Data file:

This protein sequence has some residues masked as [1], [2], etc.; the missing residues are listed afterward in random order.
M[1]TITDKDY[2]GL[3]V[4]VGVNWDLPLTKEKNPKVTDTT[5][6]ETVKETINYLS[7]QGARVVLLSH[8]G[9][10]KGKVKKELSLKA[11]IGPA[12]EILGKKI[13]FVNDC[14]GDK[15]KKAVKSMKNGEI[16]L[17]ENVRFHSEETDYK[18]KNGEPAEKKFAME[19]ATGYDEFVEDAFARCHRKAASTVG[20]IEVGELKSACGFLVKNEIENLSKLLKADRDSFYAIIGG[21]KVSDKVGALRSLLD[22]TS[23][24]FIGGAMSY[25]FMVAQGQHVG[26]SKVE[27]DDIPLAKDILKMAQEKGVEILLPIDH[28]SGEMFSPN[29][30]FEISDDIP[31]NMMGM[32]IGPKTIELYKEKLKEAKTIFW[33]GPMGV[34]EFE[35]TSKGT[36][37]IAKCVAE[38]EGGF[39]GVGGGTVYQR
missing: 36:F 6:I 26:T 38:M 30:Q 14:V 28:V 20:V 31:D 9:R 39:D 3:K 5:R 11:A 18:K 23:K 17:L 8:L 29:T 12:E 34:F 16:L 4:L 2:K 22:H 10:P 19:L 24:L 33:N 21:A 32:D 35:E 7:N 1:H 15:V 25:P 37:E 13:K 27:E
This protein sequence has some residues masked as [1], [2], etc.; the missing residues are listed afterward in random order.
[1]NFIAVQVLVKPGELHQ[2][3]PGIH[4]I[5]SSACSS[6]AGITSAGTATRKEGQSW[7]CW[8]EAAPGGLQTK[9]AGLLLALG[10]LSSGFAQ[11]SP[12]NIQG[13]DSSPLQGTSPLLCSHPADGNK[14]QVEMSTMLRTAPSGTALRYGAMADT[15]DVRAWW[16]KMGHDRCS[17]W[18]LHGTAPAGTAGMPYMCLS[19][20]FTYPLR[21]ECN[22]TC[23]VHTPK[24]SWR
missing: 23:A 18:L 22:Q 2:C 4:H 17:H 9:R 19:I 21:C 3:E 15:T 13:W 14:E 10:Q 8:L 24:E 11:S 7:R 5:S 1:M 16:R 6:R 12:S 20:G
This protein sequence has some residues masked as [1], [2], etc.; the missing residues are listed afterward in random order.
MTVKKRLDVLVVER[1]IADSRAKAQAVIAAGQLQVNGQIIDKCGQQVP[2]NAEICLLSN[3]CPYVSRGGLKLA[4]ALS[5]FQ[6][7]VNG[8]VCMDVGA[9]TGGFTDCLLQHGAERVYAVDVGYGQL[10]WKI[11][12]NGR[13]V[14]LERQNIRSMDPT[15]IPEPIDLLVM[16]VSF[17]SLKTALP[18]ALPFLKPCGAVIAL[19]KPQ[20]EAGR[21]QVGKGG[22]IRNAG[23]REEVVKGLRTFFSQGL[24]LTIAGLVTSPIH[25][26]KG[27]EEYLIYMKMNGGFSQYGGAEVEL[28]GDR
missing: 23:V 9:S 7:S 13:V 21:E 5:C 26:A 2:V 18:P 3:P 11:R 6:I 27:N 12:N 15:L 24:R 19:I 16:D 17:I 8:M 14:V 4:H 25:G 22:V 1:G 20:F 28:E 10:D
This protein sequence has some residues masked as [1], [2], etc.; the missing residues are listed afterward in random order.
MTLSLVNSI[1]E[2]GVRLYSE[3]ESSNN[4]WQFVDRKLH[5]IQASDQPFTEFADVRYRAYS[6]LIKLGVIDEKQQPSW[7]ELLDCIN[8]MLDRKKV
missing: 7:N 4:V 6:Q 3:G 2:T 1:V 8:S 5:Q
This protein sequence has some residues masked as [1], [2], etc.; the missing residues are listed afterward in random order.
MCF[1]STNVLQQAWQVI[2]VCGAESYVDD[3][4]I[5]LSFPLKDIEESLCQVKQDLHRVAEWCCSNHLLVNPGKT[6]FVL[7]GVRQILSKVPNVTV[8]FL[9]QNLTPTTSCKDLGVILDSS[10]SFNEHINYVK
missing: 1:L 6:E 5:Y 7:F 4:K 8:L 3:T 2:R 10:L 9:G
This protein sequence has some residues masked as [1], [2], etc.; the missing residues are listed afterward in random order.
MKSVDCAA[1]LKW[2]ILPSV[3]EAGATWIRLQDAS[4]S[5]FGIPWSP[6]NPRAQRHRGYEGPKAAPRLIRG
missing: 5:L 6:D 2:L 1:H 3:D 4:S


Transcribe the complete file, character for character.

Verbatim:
This protein sequence has some residues masked as [1], [2], etc.; the missing residues are listed afterward in random order.
M[1]TITDKDY[2]GL[3]V[4]VGVNWDLPLTKEKNPKVTDTT[5][6]ETVKETINYLS[7]QGARVVLLSH[8]G[9][10]KGKVKKELSLKA[11]IGPA[12]EILGKKI[13]FVNDC[14]GDK[15]KKAVKSMKNGEI[16]L[17]ENVRFHSEETDYK[18]KNGEPAEKKFAME[19]ATGYDEFVEDAFARCHRKAASTVG[20]IEVGELKSACGFLVKNEIENLSKLLKADRDSFYAIIGG[21]KVSDKVGALRSLLD[22]TS[23][24]FIGGAMSY[25]FMVAQGQHVG[26]SKVE[27]DDIPLAKDILKMAQEKGVEILLPIDH[28]SGEMFSPN[29][30]FEISDDIP[31]NMMGM[32]IGPKTIELYKEKLKEAKTIFW[33]GPMGV[34]EFE[35]TSKGT[36][37]IAKCVAE[38]EGGF[39]GVGGGTVYQR
missing: 36:F 6:I 26:T 38:M 30:Q 14:V 28:V 20:V 31:D 9:R 39:D 3:K 5:R 11:A 18:K 23:K 17:L 8:L 29:T 12:E 34:F 16:L 4:L 2:K 22:H 10:P 19:L 24:L 33:N 21:A 32:D 35:E 7:N 1:H 15:V 25:P 37:E 13:K 27:E
This protein sequence has some residues masked as [1], [2], etc.; the missing residues are listed afterward in random order.
[1]NFIAVQVLVKPGELHQ[2][3]PGIH[4]I[5]SSACSS[6]AGITSAGTATRKEGQSW[7]CW[8]EAAPGGLQTK[9]AGLLLALG[10]LSSGFAQ[11]SP[12]NIQG[13]DSSPLQGTSPLLCSHPADGNK[14]QVEMSTMLRTAPSGTALRYGAMADT[15]DVRAWW[16]KMGHDRCS[17]W[18]LHGTAPAGTAGMPYMCLS[19][20]FTYPLR[21]ECN[22]TC[23]VHTPK[24]SWR
missing: 23:A 18:L 22:Q 2:C 4:H 17:H 9:R 19:I 21:C 3:E 15:T 13:W 14:E 10:Q 8:L 24:E 11:S 7:R 5:S 1:M 16:R 6:R 12:S 20:G
This protein sequence has some residues masked as [1], [2], etc.; the missing residues are listed afterward in random order.
MTVKKRLDVLVVER[1]IADSRAKAQAVIAAGQLQVNGQIIDKCGQQVP[2]NAEICLLSN[3]CPYVSRGGLKLA[4]ALS[5]FQ[6][7]VNG[8]VCMDVGA[9]TGGFTDCLLQHGAERVYAVDVGYGQL[10]WKI[11][12]NGR[13]V[14]LERQNIRSMDPT[15]IPEPIDLLVM[16]VSF[17]SLKTALP[18]ALPFLKPCGAVIAL[19]KPQ[20]EAGR[21]QVGKGG[22]IRNAG[23]REEVVKGLRTFFSQGL[24]LTIAGLVTSPIH[25][26]KG[27]EEYLIYMKMNGGFSQYGGAEVEL[28]GDR
missing: 23:V 9:S 7:S 13:V 21:E 5:C 26:A 2:V 18:P 3:P 11:R 6:I 27:N 12:N 15:L 24:R 19:I 16:D 17:I 8:M 14:V 4:H 25:G 22:V 1:G 20:F 28:E 10:D
This protein sequence has some residues masked as [1], [2], etc.; the missing residues are listed afterward in random order.
MTLSLVNSI[1]E[2]GVRLYSE[3]ESSNN[4]WQFVDRKLH[5]IQASDQPFTEFADVRYRAYS[6]LIKLGVIDEKQQPSW[7]ELLDCIN[8]MLDRKKV
missing: 7:N 4:V 6:Q 3:G 2:T 1:V 8:S 5:Q
This protein sequence has some residues masked as [1], [2], etc.; the missing residues are listed afterward in random order.
MCF[1]STNVLQQAWQVI[2]VCGAESYVDD[3][4]I[5]LSFPLKDIEESLCQVKQDLHRVAEWCCSNHLLVNPGKT[6]FVL[7]GVRQILSKVPNVTV[8]FL[9]QNLTPTTSCKDLGVILDSS[10]SFNEHINYVK
missing: 1:L 6:E 5:Y 7:F 4:K 8:L 3:T 2:R 10:L 9:G
This protein sequence has some residues masked as [1], [2], etc.; the missing residues are listed afterward in random order.
MKSVDCAA[1]LKW[2]ILPSV[3]EAGATWIRLQDAS[4]S[5]FGIPWSP[6]NPRAQRHRGYEGPKAAPRLIRG
missing: 5:L 6:D 2:L 1:H 3:D 4:S